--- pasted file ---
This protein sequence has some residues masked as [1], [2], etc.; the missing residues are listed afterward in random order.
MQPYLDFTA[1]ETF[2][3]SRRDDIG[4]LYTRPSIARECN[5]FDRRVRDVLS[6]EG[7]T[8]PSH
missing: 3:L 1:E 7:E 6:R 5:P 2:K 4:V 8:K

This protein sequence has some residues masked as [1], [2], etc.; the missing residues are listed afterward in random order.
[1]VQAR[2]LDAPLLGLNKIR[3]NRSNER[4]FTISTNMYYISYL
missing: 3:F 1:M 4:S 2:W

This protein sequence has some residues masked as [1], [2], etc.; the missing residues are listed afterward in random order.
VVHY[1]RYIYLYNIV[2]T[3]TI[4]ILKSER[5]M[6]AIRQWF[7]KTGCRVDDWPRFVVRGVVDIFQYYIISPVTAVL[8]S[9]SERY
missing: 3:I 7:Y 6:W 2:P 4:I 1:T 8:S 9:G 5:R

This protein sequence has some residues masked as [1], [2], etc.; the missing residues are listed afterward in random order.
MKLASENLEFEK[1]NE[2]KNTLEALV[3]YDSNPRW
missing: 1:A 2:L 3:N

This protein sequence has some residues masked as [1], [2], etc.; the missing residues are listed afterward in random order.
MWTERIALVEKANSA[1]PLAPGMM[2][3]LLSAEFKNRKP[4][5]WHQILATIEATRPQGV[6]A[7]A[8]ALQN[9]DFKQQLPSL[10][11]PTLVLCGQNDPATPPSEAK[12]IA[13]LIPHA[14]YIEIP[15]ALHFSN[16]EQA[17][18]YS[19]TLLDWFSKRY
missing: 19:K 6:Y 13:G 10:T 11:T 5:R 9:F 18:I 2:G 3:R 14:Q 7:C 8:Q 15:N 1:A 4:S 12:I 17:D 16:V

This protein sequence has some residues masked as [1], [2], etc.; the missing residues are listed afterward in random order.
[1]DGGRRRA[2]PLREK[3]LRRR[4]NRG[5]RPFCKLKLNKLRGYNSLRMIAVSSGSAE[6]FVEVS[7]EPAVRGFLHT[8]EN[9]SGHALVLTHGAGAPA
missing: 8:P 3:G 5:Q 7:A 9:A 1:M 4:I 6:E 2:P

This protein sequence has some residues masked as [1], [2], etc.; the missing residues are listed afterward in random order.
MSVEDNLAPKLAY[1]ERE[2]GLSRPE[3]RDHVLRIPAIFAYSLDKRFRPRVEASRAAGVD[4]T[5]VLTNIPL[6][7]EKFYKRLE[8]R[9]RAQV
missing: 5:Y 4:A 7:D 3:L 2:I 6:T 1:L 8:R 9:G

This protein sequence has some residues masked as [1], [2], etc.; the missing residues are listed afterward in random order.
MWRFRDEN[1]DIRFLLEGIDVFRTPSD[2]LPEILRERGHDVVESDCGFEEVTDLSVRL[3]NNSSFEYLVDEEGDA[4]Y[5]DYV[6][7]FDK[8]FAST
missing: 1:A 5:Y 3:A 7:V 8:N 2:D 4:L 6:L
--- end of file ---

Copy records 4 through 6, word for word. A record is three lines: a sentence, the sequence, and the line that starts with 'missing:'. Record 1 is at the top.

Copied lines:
This protein sequence has some residues masked as [1], [2], etc.; the missing residues are listed afterward in random order.
MKLASENLEFEK[1]NE[2]KNTLEALV[3]YDSNPRW
missing: 1:A 2:L 3:N

This protein sequence has some residues masked as [1], [2], etc.; the missing residues are listed afterward in random order.
MWTERIALVEKANSA[1]PLAPGMM[2][3]LLSAEFKNRKP[4][5]WHQILATIEATRPQGV[6]A[7]A[8]ALQN[9]DFKQQLPSL[10][11]PTLVLCGQNDPATPPSEAK[12]IA[13]LIPHA[14]YIEIP[15]ALHFSN[16]EQA[17][18]YS[19]TLLDWFSKRY
missing: 19:K 6:Y 13:G 10:T 11:T 5:R 9:F 18:I 2:G 3:R 14:Q 7:C 8:Q 15:N 1:A 4:S 12:I 17:D 16:V

This protein sequence has some residues masked as [1], [2], etc.; the missing residues are listed afterward in random order.
[1]DGGRRRA[2]PLREK[3]LRRR[4]NRG[5]RPFCKLKLNKLRGYNSLRMIAVSSGSAE[6]FVEVS[7]EPAVRGFLHT[8]EN[9]SGHALVLTHGAGAPA
missing: 8:P 3:G 5:Q 7:A 9:A 1:M 4:I 6:E 2:P